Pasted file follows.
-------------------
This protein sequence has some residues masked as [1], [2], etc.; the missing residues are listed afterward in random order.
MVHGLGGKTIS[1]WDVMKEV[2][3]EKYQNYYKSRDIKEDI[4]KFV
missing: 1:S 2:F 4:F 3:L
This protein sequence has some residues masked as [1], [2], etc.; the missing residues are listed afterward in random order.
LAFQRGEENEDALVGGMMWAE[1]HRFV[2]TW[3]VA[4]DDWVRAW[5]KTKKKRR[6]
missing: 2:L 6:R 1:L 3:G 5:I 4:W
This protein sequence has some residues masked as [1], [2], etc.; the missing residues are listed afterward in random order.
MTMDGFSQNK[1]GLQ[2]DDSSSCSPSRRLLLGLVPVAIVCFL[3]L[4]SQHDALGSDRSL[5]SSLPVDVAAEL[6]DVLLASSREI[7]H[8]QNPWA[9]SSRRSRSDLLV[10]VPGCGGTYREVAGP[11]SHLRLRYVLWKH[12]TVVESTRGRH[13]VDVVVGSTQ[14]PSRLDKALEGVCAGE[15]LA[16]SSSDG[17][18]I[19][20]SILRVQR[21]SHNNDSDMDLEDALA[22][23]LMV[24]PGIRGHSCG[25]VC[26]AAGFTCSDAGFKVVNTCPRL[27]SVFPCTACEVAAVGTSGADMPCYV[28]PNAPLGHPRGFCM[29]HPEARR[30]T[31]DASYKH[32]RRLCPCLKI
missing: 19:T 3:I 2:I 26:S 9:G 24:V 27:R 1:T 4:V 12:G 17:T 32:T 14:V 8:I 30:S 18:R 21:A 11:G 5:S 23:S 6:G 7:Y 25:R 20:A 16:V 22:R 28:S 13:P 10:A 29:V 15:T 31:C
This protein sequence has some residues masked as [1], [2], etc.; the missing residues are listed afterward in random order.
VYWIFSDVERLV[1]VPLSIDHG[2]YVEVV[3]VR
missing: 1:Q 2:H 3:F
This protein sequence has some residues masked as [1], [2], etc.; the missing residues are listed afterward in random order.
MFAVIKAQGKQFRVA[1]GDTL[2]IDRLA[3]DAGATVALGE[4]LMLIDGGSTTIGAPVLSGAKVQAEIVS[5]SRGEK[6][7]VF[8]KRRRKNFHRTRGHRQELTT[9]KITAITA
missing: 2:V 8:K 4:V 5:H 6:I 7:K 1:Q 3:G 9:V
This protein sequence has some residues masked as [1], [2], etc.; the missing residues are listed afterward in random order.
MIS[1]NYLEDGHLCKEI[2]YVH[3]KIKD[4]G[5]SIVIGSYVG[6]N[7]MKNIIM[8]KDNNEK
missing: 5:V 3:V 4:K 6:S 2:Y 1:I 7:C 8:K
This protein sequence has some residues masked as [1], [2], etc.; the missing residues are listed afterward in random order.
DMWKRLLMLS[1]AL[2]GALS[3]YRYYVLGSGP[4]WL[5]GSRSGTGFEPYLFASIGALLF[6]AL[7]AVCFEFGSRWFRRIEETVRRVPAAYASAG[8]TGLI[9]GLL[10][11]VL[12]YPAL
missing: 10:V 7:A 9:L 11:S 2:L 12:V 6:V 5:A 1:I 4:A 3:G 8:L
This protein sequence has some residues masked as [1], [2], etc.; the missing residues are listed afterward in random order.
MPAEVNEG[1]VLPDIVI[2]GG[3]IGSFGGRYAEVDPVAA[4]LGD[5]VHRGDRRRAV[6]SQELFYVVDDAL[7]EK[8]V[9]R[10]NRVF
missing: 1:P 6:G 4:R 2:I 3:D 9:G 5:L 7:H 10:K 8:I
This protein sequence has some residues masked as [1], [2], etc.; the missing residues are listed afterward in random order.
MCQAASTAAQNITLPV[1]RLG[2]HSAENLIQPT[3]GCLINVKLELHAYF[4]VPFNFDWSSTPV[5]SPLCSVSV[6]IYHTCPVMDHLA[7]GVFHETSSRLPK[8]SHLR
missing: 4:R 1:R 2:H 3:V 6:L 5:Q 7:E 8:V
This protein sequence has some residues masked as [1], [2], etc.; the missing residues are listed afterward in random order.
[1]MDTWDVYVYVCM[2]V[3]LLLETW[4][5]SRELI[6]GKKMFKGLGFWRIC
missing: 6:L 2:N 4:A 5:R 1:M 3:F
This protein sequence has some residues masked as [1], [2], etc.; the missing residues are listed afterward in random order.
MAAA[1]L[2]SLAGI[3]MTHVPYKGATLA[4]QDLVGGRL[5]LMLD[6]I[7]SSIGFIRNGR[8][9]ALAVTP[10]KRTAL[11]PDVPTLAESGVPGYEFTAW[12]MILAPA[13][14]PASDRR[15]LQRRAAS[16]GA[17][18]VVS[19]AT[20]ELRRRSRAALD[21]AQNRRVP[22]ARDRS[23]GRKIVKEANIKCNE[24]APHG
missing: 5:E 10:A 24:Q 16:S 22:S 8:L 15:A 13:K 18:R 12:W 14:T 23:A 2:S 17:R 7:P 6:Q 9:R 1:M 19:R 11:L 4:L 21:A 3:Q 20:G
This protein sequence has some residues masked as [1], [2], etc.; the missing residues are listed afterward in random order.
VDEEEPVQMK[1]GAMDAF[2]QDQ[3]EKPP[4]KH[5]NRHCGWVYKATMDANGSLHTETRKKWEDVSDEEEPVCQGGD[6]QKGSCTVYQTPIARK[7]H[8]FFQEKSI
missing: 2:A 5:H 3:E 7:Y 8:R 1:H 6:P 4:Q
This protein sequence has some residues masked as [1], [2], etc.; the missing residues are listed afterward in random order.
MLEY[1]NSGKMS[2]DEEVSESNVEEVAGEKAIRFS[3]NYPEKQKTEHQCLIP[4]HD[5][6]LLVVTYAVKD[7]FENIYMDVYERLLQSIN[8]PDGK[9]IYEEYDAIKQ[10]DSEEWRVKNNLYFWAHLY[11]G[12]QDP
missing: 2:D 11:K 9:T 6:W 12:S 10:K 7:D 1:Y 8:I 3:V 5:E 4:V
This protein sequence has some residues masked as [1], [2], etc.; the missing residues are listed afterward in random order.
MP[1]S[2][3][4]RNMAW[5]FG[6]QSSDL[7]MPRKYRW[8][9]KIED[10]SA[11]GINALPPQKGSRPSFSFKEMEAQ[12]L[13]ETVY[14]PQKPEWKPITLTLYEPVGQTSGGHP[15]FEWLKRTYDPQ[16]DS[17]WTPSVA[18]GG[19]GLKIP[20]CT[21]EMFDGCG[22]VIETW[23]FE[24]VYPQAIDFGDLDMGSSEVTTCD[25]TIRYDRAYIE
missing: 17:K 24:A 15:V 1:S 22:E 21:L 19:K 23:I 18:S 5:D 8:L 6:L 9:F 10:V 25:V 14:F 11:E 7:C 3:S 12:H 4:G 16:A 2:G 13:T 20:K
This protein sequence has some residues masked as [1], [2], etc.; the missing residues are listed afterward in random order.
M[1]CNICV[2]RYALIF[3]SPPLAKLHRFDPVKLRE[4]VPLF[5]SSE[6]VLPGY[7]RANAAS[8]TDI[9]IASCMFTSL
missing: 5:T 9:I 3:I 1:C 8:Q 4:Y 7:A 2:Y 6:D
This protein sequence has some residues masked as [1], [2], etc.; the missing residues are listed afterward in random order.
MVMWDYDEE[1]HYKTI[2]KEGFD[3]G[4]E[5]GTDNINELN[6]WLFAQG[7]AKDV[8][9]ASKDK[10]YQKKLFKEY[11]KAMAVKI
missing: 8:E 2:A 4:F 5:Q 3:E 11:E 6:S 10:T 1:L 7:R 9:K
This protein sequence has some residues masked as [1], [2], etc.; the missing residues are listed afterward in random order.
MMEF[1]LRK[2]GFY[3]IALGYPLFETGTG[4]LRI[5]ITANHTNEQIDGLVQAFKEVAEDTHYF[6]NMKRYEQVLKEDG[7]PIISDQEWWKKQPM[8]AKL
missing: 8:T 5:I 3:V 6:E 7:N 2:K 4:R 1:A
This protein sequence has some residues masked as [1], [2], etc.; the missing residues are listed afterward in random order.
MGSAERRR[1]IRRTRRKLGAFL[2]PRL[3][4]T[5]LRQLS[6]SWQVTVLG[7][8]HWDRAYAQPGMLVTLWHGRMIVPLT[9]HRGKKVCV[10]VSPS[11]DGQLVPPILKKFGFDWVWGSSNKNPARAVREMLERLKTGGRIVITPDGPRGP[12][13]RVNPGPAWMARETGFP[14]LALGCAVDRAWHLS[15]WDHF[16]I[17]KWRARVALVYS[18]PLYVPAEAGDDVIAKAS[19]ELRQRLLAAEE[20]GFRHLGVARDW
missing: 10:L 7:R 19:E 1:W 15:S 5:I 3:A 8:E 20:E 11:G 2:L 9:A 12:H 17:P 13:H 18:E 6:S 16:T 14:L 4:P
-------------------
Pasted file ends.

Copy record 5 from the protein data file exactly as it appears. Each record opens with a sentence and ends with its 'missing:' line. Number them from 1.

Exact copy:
This protein sequence has some residues masked as [1], [2], etc.; the missing residues are listed afterward in random order.
MFAVIKAQGKQFRVA[1]GDTL[2]IDRLA[3]DAGATVALGE[4]LMLIDGGSTTIGAPVLSGAKVQAEIVS[5]SRGEK[6][7]VF[8]KRRRKNFHRTRGHRQELTT[9]KITAITA
missing: 2:V 8:K 4:V 5:H 6:I 7:K 1:Q 3:G 9:V